When somebody starts doing their research before hiring a Nutrition professional, there are a few common questions and misconceptions about the scope of practice of each of the titles being used by service providers. Below you’ll find more information about each of the titles most used in the UK, and some tips that might help you find the best professional to help you achieve your health goals.
Dietitian is a protected title that is only given to those who have completed Dietetics studies. These are professionals who are allowed to work for the NHS, giving dietary advice to individuals that are hospitalised, or those who suffer from acute, life-threatening conditions. They may also work in Public Health, carrying out population studies and making policy recommendations to protect the health of the nation, looking at its population as a group – remember your 5-a-day? Some also work in private practice, using a Western medicine approach and following the national healthcare guidelines. I am not a Dietitian.
The title Nutritionist is quite broad and not protected by law in the UK. Anybody, including highly educated practitioners, professionals who have been working for many years, wellbeing Instagrammers or those taking 1 day courses, can call themselves a Nutritionist – and charge for a consultation or advice.
In this free-for-all environment, registration is a sign of credibility, more so than professional designation; in the UK there is an ongoing debate between two reputable associations defending their right to call their members Registered Nutritionists: one is AfN, and the other one is the British Association for Nutrition and Lifestyle Medicine (BANT). I am a member of BANT, and as such, sometimes I use the term Registered Nutritionist mBANT; this happens when I work outside the clinical environment, writing articles for media or collaborating with supplement companies.
Nutritional Therapists may have either a level 6 equivalent Diploma, a College degree or a Masters degree in Nutritional Therapy or Personalised Nutrition. In order to practice in a 1:1 setting, a Nutritional Therapist must belong to a professional association (BANT, NNA, ANP, NTOI…) and have valid insurance. I am a Nutritional Therapist, and that is the title I use with my 1:1 clients and under which I am registered with the Complementary and Natural Healthcare Council (CNHC), an independent register accountable to Parliament.
Health/Nutrition coach is a relatively new term that is becoming very trendy. Again, there is no official protection or regulation for this title; however, the difference goes beyond study time or registration with a professional body: a professional and ethical coach, by definition, will focus their strategies on behavioural change and motivational support, without offering personalised therapeutic strategies or dietary advice beyond standard healthy eating recommendations. In my opinion, their work is important and complements that of a therapist or nutritionist – although most well-trained therapists also have the coaching skills, thanks to the theory and clinical hours required to obtain their titles – 200 hours of clinical experience in my case!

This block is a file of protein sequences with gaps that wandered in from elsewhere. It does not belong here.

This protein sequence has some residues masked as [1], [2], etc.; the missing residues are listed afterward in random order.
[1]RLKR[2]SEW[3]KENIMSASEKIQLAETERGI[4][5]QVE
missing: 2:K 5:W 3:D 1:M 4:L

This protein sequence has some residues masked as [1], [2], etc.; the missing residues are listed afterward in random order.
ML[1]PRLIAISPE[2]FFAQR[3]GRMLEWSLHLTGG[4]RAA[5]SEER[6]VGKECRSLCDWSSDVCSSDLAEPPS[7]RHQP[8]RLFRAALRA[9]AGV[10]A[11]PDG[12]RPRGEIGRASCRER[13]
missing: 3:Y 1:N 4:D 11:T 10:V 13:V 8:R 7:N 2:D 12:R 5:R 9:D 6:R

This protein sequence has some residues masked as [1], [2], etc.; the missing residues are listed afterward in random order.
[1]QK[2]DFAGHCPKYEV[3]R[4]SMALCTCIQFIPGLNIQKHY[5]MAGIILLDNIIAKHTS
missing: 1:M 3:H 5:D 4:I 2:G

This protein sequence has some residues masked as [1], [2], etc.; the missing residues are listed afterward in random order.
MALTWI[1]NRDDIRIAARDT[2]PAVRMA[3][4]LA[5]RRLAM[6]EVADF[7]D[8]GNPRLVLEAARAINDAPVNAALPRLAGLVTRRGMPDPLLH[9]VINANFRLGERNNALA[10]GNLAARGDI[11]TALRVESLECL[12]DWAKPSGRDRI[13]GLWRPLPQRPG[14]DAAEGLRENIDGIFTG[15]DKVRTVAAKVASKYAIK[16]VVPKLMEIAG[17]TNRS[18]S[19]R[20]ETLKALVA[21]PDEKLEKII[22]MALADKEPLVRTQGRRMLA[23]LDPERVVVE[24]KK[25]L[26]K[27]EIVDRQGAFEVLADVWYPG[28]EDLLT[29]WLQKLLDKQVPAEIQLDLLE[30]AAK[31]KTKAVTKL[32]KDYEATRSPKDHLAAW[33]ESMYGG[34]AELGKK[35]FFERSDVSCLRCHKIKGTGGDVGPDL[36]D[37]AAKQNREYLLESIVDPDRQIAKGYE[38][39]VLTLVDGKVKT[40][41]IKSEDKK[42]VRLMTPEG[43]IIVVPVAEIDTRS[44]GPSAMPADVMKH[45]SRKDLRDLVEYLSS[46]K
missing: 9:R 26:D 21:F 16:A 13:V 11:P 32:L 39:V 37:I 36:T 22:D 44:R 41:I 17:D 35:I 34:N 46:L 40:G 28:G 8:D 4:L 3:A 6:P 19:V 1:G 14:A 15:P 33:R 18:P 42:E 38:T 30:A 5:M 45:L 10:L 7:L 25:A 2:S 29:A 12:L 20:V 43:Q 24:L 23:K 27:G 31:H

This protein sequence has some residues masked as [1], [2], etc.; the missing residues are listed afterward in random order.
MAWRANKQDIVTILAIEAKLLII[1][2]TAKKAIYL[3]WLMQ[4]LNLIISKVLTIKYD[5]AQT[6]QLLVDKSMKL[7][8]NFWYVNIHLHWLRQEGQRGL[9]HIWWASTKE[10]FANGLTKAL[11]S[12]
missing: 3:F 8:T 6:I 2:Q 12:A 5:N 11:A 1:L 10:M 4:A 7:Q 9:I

Within the realm of Nutritional Therapy, where the individual is always looked at as a whole being, the approach to clinical practice can range from purely holistic (as seen in Naturopaths) – using tools like essential oils, homeopathy, moon cycles or crystal healing; to one based in research and clinical findings, founded in a Functional Medicine model – using mainly primary references, precision testing, outcome measuring tools and working alongside medical teams when required. From early on in my studies, my natural practice style has been closer to the one used in Functional Medicine.
There is a lengthy and intensive official certification program that allows practitioners to use the term IFM Certified Practitioner and the IFM logo (and that I cannot wait to start this autumn!). Only a few UK-based practitioners have completed this certification program, as it is run mainly in the US.
As I see it, there is hard work to be done by institutions and education providers to define each professional denomination’s scope of practice, for the benefit of the general public. My advice for any person who is ready to engage a professional and work on their health is, firstly, to choose the kind of practitioner that fits better with their own beliefs and health objectives; and secondly, to check that the professional belongs to a reputable association, and is registered with a regulatory body.